I try not to give too much shine to things that don't do it for me, but I am really intrigued with how great the museum is packaged. The building  itself is a fun obstruction to the surrounding structures, the 'hell yes' neon type totally does it for me, even the green elevator is lovely. The new museum also boasts a great bookstore and fantastic website. All of this makes me wonder if all we really care about is the packaging.
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Etsy HQ Wall of Records

Yesterday we (me and Mr. Tough Dumplin) completed the installation of the Etsy HQ wall of records! Rockin it it rockin it yes we are rockin it. Now I can truly say I have incorporated a Milli Vanilli image into a professional project I’ve worked on. Girl you know it’s true!

plan your work, work your plan.

'Stay Handmade' created from laser cut backs of album covers filled with 12" vinly. Etsy letters cut from 12" LPs over orange arcylic circles on square clear acrylic panels.

Desk features 12" and 45 vinyl.

Each record is linked with 1" binder rings through upcycled white grommets from the close down belt factory.

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Home Is Where the Art Is

My dream house would be a brownstone just like the Cosby's home. I would want it to be a refurbished home because I love the way that older homes were built, especially since they have a lot of extra beautiful details included. If I were to actually own When I buy this home below are some things that I think would be neat to have inside:
I need to find a Polaroid camera, so I can recreate this on my wall.
How awesome would this be?
I don't think my house could fit shelves this large, but we'll see. I'm working on stepping up my book collection. It's not that I don't read books, it's just that I always get them from the local library.
Okay, I know that my brownstone won't come with a garage, but isn't this just the coolest idea? It's a garage door cover from a German company called Style Your Garage.
Livingstones are a modular seating concept developed by French designer Stephanie Marin. These rock! You should be used to my corniness by now.
What would you want in your dream home?  Let me know.
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Doing The Most

We've all seen him. That guy who rides around town in a $5000 car with about $15,000 worth of extra accessories on it. Maybe he tried to court you at the McDonald's drive through. Maybe it worked because now he's your boyfriend and after spending every cent he had that is the only place he can wine and dine you. Yes, the reason he can't take you to even buy a "Love It" cone at Cold Stone Creamery is because of that "Ice Cream Paint Job" he just had to have. Why? It's because everyone needs their 1965 Chevy Impala to look like "The Mystery Machine". This is an example of what street philosophers call "Doing The Most". According, to Urban Dictionary "Doing The Most" can be defined as, "trying way too hard to be impressive but only causing self-embarrassment". We see examples of "Doing The Most" everyday. The guy who spent his pay check on the newest Jordan's then turns around and asks you for a quarter. The girl with the long Remy weave who tells you that it's all her's because she's part Cherokee. Riiiiiight. If you bought it, then it's yours. Enough said. Of course Pocahontas is friends with the girl with the "real" Channel bag. You haven't heard of Channel? It's like Chanel, but it fell off of a truck. Never try too hard to be impressive and please, please, please always live within your means. "Doing The Most" is what caused the recession, in my opinion. Check out the following items that are "doing the most" :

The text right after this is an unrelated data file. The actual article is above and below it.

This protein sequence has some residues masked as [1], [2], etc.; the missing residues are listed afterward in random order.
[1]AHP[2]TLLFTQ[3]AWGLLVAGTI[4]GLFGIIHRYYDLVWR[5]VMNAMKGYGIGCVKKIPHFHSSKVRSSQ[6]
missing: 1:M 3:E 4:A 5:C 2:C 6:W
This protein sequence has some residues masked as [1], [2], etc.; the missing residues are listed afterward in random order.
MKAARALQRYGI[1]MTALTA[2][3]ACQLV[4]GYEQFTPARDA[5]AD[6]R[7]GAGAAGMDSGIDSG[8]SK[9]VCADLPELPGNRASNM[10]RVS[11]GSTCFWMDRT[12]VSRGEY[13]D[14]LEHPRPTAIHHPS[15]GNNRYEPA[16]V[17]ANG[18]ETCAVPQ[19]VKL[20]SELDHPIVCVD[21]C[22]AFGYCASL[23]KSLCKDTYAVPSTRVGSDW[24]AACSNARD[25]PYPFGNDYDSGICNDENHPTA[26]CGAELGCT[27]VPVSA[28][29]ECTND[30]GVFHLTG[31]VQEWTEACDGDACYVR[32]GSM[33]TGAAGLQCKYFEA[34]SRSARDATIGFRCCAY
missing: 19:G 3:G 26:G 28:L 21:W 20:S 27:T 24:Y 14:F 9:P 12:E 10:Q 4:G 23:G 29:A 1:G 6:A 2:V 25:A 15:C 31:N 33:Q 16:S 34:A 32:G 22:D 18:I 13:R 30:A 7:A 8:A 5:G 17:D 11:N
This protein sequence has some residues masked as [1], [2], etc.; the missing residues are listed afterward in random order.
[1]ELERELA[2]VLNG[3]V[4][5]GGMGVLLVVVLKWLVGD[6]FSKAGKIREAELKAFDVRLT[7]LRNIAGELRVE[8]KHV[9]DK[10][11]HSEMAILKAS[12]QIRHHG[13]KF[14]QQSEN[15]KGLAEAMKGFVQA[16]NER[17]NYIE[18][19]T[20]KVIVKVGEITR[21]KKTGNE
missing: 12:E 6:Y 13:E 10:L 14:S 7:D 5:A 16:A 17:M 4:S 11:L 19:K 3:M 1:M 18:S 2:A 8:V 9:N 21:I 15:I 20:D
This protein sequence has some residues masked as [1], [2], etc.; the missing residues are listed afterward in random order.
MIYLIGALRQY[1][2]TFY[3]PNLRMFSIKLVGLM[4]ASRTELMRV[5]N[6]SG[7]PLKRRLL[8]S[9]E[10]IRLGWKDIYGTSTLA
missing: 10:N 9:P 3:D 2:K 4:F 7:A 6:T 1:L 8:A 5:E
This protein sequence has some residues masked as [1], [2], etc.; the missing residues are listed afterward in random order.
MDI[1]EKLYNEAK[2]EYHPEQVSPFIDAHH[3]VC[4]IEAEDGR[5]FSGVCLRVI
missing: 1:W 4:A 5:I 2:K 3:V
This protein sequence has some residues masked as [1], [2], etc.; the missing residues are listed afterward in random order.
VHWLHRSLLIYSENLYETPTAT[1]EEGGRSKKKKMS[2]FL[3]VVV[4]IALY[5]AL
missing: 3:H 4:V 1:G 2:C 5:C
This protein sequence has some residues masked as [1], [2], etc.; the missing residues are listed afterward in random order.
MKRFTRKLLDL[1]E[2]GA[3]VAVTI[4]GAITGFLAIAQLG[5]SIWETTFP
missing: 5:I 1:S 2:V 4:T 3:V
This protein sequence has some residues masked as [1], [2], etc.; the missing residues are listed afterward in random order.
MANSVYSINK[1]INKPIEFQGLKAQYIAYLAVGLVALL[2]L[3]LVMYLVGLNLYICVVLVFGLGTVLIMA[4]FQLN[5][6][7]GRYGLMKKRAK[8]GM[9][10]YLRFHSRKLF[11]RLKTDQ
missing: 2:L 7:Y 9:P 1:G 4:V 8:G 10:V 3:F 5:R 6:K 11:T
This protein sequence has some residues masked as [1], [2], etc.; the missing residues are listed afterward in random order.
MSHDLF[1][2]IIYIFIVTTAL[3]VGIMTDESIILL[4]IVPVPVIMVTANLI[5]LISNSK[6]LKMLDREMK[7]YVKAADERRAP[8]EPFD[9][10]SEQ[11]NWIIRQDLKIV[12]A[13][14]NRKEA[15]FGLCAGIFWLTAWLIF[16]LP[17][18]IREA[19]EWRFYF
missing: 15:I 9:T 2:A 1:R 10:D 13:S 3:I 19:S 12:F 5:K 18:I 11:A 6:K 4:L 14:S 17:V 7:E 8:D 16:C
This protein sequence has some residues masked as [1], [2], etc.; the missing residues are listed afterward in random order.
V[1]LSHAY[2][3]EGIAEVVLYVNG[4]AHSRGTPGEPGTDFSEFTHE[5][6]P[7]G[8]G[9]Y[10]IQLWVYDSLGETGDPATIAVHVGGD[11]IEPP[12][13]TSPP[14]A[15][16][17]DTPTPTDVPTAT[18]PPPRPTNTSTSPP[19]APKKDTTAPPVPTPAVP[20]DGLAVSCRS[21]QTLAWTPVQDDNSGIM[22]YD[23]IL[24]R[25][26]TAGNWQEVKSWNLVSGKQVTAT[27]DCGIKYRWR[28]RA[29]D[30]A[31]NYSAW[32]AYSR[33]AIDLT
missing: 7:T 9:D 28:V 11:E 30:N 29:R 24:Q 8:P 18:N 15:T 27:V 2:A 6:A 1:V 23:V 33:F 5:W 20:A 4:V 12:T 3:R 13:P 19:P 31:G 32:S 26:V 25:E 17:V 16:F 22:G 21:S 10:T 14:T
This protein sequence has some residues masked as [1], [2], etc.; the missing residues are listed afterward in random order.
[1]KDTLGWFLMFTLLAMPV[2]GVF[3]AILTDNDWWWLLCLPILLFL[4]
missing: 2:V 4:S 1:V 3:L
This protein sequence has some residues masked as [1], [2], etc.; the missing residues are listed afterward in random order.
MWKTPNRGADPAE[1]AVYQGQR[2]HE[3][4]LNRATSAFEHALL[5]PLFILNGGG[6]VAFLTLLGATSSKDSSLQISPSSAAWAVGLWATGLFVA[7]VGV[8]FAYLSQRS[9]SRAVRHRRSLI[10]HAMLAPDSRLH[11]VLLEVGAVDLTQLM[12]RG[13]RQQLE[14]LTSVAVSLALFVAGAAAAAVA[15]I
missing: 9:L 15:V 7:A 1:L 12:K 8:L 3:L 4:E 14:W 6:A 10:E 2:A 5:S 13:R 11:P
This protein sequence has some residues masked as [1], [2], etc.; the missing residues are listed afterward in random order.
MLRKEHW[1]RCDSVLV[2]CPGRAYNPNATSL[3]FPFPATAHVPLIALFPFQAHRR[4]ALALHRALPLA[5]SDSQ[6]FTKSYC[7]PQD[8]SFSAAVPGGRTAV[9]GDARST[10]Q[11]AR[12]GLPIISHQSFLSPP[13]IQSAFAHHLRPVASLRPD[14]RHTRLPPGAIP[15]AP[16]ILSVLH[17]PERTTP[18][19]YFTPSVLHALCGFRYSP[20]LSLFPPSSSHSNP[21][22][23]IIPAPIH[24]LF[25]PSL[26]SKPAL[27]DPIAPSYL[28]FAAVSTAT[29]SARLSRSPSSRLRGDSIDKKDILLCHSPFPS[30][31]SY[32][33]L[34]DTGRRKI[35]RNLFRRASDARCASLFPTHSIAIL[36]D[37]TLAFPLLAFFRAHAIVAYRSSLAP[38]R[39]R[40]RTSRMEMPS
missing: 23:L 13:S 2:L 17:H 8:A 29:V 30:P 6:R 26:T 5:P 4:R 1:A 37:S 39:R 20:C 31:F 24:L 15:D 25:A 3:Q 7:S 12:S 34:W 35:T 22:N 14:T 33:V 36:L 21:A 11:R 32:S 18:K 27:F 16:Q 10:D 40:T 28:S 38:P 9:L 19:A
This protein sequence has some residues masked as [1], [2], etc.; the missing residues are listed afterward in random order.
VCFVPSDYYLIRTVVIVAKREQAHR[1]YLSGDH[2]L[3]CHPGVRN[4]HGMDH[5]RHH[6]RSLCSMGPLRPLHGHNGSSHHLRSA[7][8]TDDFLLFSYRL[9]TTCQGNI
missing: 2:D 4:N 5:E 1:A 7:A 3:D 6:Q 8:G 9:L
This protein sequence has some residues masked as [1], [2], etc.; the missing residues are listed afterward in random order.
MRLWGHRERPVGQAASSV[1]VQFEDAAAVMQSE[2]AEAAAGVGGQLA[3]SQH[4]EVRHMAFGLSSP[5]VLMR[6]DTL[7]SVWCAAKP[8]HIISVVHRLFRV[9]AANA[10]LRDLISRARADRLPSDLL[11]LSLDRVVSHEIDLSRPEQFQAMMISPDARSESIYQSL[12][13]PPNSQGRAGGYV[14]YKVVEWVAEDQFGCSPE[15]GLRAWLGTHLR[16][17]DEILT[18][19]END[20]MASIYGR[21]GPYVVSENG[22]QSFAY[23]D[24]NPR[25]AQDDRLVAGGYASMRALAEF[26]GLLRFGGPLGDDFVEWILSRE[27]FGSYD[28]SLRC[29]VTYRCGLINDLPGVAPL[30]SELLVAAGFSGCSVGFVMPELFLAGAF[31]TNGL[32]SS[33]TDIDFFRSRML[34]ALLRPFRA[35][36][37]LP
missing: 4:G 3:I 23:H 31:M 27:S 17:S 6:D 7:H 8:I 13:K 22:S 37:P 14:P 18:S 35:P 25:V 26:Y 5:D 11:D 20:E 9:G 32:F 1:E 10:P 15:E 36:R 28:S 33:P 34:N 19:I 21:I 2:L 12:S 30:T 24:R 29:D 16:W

This gold and diamond encrusted MP3 player costs $20,000.00 Without the extra "bling" you can purchase it for $79.00.
This set of diamond headphones can run between $3,500 and $80,000. Do yourself a favor and just go to your local Bestbuy or Dollar Store for headphones. They never last as long as they should anyway.
This piece was created during a 2009 collaboration between Pharell Willams and Takashi Murakami. The objects were encrusted by Jacob and Co jewelers with diamonds, emeralds, sapphires, and rubies. Entitled "The Simple Things" , the piece sold within the first half hour of its unveiling.
The Williams/Murakami piece above leads me to the following question: When does art become "Doing the Most"? I like the message behind the piece. I actually think it is pretty funny, but I just flabbergasted that someone paid an undisclosed amount for a bedazzled can of Pepsi. Then of course there is Lady Gaga. She is definitely a very creative artist, but is what she's doing really art or is she "doing the most"? What say you?
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The “Props Rock” Series: Alexa Meade

This is the second in our "Props Rock" series. I think the title explains it all. The purpose of this series is to give props to people who we think rock. After the discovering the work of Washington, D.C. based artist Alexa Meade I decided that she rocks and warranted some props. It also helped that she's from D.C. which gave me a bit of hometown pride. Her technique is visually different than anything I've seen before. She paints on three dimensional surfaces, live models, and architectural spaces. On her website Meade writes, "Essentially, my art imitates life-on top of life. For example, with Portrait of a Self-Portrait you are simultaneously looking at a portrait I painted of myself, a photo I took of myself, and at me."
"Portrait of A Self Portrait"
Meade's Work
Meade's Work
Meade's Work
If you are in the New York area check out Alexa Meade's art show at Postmasters Gallery on Friday, April 2nd, 2010.